The pace of structural transformation has been slow. The LDC economies saw a shift of output and labour from agriculture to service, without any growth of the manufacturing sector. While agricultural growth should form the basis for industrialization, most LDCs in Africa struggle to maintain food security. The Global Hunger Index 2022 indicates that 21 LDCs in Africa have ‘serious’ hunger, seven are facing an ‘alarming’ rate of hunger, while one country is facing ‘extremely alarming’ hunger.
Even before COVID-19, an estimated 2 million children died in LDCs, mostly from preventable causes, while only nine of the 37 LDCs for which data exist provide health care for more than 20 per cent of the population. In addition, LDCs accounted for only 1 per cent of global trade in 2020, indicating that LDCs have not proportionately benefitted from globalisation.
There are high degrees of inequality in LDCs, which are not only characterised by constraints, such as low per capita income, low level of human development, and socio-economic vulnerability, but all of these disproportionately affect more women than men. Women are overrepresented in low paid jobs, have less access to social protection, and receive lower pay than men for work of equal value.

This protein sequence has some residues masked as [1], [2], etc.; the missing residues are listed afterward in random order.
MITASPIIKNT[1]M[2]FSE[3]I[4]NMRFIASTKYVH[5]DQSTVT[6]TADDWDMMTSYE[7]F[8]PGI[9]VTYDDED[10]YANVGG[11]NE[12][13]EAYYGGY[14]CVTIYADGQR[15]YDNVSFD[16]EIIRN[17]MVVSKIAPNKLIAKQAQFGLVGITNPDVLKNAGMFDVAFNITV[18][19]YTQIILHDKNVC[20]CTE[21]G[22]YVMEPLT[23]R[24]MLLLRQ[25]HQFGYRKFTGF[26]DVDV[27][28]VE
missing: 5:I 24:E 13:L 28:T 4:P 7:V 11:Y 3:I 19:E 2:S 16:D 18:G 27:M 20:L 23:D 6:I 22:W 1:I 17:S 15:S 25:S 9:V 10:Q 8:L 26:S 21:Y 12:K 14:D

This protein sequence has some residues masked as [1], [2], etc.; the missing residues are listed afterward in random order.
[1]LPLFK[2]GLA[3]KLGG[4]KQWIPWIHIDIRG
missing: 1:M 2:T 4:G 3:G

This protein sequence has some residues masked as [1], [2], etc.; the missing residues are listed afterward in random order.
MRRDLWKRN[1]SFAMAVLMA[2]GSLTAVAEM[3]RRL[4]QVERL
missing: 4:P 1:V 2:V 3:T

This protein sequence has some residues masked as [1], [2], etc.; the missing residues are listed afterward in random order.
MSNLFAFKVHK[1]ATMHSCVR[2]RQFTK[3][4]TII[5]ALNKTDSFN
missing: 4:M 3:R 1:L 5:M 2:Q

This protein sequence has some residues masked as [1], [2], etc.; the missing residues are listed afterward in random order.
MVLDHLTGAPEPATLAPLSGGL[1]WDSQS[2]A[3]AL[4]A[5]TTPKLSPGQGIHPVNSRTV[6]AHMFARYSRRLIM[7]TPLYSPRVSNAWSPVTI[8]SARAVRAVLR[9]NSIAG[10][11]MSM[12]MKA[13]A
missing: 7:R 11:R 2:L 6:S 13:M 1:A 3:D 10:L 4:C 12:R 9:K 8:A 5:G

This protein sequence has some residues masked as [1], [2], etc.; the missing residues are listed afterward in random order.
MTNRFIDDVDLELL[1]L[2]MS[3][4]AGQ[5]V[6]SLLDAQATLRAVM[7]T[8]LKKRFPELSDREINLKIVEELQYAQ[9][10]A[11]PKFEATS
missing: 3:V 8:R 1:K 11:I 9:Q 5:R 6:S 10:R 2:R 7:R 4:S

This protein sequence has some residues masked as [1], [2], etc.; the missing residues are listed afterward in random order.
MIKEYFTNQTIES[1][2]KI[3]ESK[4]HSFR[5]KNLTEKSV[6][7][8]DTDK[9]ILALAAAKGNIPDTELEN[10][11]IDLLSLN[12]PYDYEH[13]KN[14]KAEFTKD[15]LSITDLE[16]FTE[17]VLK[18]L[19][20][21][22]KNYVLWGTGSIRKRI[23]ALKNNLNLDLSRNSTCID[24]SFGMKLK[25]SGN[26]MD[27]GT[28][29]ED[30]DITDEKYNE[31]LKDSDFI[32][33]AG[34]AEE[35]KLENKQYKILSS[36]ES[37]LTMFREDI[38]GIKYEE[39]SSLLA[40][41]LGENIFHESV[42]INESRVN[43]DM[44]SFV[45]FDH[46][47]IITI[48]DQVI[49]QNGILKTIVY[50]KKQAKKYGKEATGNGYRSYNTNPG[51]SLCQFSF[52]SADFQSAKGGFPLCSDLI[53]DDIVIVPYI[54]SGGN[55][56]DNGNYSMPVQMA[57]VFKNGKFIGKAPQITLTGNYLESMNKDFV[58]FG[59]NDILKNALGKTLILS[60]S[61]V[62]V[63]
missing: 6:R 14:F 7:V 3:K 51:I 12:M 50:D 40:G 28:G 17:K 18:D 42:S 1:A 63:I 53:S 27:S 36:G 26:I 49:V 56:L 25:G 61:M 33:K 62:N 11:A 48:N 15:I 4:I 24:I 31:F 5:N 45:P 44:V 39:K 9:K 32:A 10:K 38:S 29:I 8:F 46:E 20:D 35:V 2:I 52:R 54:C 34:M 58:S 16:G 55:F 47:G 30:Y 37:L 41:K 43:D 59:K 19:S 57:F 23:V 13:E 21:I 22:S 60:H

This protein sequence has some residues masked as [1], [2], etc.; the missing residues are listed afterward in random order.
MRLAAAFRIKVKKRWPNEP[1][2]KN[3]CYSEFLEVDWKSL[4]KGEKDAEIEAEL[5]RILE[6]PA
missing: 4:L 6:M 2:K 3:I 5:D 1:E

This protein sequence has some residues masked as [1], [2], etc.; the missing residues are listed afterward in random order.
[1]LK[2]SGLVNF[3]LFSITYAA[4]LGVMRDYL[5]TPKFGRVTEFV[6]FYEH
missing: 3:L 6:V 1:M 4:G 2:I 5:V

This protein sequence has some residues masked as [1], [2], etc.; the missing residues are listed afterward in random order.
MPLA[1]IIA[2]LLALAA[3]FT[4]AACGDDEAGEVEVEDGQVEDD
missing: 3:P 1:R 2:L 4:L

The COVID-19 vaccination rates within LDCs remained low – as of mid-2021, only 2 per cent of the population were vaccinated, as compared to 41 per cent in developed countries. The Trade-Related Aspects of Intellectual Property Rights (TRIPS), which came into effect in 1995, set high standards for the protection of intellectual property, including vaccines and life-saving drugs. The vaccine-divide is a clear example of the devastating consequences of medical technology protectionism against the most vulnerable. We demanded, during the drafting process of the DPoA, that TRIPS waiver should continue for all LDCs, and for at least twelve years after LDC graduation. However, the DPoA paid little heed to our demand and only reiterated WTO’s 12th Ministerial Conference decision that the TRIPS waiver extension for pharmaceutical products would only last until 1 January, 2033 or until graduation, whichever is earlier.